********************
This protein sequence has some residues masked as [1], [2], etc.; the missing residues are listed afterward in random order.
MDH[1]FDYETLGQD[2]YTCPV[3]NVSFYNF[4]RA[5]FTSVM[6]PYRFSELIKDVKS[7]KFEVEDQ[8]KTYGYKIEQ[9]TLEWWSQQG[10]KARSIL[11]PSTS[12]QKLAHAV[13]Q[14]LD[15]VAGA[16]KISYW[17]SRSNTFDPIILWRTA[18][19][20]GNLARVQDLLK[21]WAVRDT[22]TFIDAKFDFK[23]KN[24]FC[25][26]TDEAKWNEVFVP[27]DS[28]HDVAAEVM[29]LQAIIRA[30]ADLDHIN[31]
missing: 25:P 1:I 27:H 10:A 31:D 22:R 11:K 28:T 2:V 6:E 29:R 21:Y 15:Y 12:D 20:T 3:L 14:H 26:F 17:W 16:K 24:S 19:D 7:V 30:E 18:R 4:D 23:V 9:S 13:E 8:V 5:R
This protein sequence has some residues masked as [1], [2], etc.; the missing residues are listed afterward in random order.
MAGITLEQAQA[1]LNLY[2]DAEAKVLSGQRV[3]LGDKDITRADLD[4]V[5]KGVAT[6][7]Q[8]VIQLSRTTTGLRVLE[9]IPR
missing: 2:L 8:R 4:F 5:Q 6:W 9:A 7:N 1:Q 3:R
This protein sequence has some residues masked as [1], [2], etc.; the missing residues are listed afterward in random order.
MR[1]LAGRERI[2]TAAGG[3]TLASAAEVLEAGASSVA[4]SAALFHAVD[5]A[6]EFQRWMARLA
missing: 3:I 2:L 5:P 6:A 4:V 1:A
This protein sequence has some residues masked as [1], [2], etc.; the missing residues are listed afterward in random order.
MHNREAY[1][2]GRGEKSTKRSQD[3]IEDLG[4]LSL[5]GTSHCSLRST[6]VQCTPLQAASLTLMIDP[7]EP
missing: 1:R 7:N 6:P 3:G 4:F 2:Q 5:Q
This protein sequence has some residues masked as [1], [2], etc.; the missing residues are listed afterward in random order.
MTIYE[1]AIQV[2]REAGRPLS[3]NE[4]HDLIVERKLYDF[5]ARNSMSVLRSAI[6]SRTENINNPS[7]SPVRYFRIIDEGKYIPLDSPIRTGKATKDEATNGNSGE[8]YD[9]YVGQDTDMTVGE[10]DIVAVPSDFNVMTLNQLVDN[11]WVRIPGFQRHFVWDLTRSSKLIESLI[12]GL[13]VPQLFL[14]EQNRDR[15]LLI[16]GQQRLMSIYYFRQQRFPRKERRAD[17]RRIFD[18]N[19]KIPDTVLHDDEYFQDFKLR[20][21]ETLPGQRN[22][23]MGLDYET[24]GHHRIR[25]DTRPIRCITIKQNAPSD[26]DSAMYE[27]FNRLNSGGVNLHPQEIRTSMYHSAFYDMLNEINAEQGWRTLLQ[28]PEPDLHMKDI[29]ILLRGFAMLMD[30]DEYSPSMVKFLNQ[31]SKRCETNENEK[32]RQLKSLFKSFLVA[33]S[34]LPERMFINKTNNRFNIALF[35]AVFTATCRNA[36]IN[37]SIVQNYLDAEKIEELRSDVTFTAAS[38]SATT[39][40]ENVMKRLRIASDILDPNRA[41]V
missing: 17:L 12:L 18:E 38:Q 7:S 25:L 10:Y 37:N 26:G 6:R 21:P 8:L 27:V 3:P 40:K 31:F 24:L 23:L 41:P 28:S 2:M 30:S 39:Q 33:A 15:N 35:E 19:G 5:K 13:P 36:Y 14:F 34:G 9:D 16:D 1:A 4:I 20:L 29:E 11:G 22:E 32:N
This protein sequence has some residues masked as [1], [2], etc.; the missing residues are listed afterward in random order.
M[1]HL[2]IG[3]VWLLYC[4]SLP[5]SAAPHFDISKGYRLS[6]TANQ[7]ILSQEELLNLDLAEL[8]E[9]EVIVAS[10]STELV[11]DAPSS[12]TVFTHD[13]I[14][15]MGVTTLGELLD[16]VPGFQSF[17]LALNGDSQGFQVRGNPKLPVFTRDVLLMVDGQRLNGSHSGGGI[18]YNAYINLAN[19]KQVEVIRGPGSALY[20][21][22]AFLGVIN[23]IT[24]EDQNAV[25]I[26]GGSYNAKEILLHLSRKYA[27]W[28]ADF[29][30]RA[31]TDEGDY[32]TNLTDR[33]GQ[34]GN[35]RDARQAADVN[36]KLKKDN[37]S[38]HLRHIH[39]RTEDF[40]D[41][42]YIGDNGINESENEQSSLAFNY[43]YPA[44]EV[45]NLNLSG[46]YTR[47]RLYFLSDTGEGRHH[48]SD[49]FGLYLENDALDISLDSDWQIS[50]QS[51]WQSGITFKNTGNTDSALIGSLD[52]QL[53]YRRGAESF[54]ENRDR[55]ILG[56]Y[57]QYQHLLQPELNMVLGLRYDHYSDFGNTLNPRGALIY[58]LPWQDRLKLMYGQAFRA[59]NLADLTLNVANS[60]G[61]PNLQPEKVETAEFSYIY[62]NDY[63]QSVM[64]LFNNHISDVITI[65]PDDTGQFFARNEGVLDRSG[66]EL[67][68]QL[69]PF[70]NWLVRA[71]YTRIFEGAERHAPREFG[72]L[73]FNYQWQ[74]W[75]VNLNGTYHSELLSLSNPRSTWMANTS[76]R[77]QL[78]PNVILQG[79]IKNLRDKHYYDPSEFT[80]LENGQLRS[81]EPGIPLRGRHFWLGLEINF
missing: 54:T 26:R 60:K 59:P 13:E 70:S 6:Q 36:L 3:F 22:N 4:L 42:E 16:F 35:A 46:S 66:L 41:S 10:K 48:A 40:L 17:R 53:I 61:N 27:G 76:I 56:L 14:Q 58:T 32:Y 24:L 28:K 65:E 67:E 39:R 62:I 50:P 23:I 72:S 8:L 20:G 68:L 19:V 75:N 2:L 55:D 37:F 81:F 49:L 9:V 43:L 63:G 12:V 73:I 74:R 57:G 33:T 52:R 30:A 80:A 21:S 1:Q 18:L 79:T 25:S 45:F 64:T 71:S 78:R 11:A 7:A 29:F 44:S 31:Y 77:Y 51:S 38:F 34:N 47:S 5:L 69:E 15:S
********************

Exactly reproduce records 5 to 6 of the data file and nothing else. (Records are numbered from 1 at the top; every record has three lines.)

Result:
This protein sequence has some residues masked as [1], [2], etc.; the missing residues are listed afterward in random order.
MTIYE[1]AIQV[2]REAGRPLS[3]NE[4]HDLIVERKLYDF[5]ARNSMSVLRSAI[6]SRTENINNPS[7]SPVRYFRIIDEGKYIPLDSPIRTGKATKDEATNGNSGE[8]YD[9]YVGQDTDMTVGE[10]DIVAVPSDFNVMTLNQLVDN[11]WVRIPGFQRHFVWDLTRSSKLIESLI[12]GL[13]VPQLFL[14]EQNRDR[15]LLI[16]GQQRLMSIYYFRQQRFPRKERRAD[17]RRIFD[18]N[19]KIPDTVLHDDEYFQDFKLR[20][21]ETLPGQRN[22][23]MGLDYET[24]GHHRIR[25]DTRPIRCITIKQNAPSD[26]DSAMYE[27]FNRLNSGGVNLHPQEIRTSMYHSAFYDMLNEINAEQGWRTLLQ[28]PEPDLHMKDI[29]ILLRGFAMLMD[30]DEYSPSMVKFLNQ[31]SKRCETNENEK[32]RQLKSLFKSFLVA[33]S[34]LPERMFINKTNNRFNIALF[35]AVFTATCRNA[36]IN[37]SIVQNYLDAEKIEELRSDVTFTAAS[38]SATT[39][40]ENVMKRLRIASDILDPNRA[41]V
missing: 17:L 12:L 18:E 38:Q 7:S 25:L 10:Y 37:N 26:G 6:R 21:P 8:L 27:V 3:P 40:K 31:F 24:L 23:L 41:P 28:S 2:M 30:S 39:Q 33:A 15:N 35:E 19:G 5:K 13:P 36:Y 14:F 34:G 9:D 16:D 1:A 4:I 20:L 29:E 11:G 22:E 32:N
This protein sequence has some residues masked as [1], [2], etc.; the missing residues are listed afterward in random order.
M[1]HL[2]IG[3]VWLLYC[4]SLP[5]SAAPHFDISKGYRLS[6]TANQ[7]ILSQEELLNLDLAEL[8]E[9]EVIVAS[10]STELV[11]DAPSS[12]TVFTHD[13]I[14][15]MGVTTLGELLD[16]VPGFQSF[17]LALNGDSQGFQVRGNPKLPVFTRDVLLMVDGQRLNGSHSGGGI[18]YNAYINLAN[19]KQVEVIRGPGSALY[20][21][22]AFLGVIN[23]IT[24]EDQNAV[25]I[26]GGSYNAKEILLHLSRKYA[27]W[28]ADF[29][30]RA[31]TDEGDY[32]TNLTDR[33]GQ[34]GN[35]RDARQAADVN[36]KLKKDN[37]S[38]HLRHIH[39]RTEDF[40]D[41][42]YIGDNGINESENEQSSLAFNY[43]YPA[44]EV[45]NLNLSG[46]YTR[47]RLYFLSDTGEGRHH[48]SD[49]FGLYLENDALDISLDSDWQIS[50]QS[51]WQSGITFKNTGNTDSALIGSLD[52]QL[53]YRRGAESF[54]ENRDR[55]ILG[56]Y[57]QYQHLLQPELNMVLGLRYDHYSDFGNTLNPRGALIY[58]LPWQDRLKLMYGQAFRA[59]NLADLTLNVANS[60]G[61]PNLQPEKVETAEFSYIY[62]NDY[63]QSVM[64]LFNNHISDVITI[65]PDDTGQFFARNEGVLDRSG[66]EL[67][68]QL[69]PF[70]NWLVRA[71]YTRIFEGAERHAPREFG[72]L[73]FNYQWQ[74]W[75]VNLNGTYHSELLSLSNPRSTWMANTS[76]R[77]QL[78]PNVILQG[79]IKNLRDKHYYDPSEFT[80]LENGQLRS[81]EPGIPLRGRHFWLGLEINF
missing: 54:T 26:R 60:K 59:P 13:E 70:S 6:Q 36:L 3:F 22:N 4:L 42:E 16:F 35:A 46:S 66:L 41:S 10:K 48:A 40:L 17:R 53:I 61:N 27:G 76:I 56:L 14:Q 58:T 32:Y 24:L 28:K 65:E 67:E 39:R 62:I 50:P 23:I 72:S 8:L 20:G 68:L 19:V 75:N 2:L 55:D 37:F 81:F 49:L 9:V 43:L 63:G 12:V 73:I 74:R 57:G 33:T 52:R 30:A 80:A 21:S 1:Q 18:L 79:T 25:S 45:F 64:T 71:S 78:R 11:A 7:A 29:F 44:S 31:Y 77:Y 51:S 38:F 34:N 47:S 5:L 69:E 15:S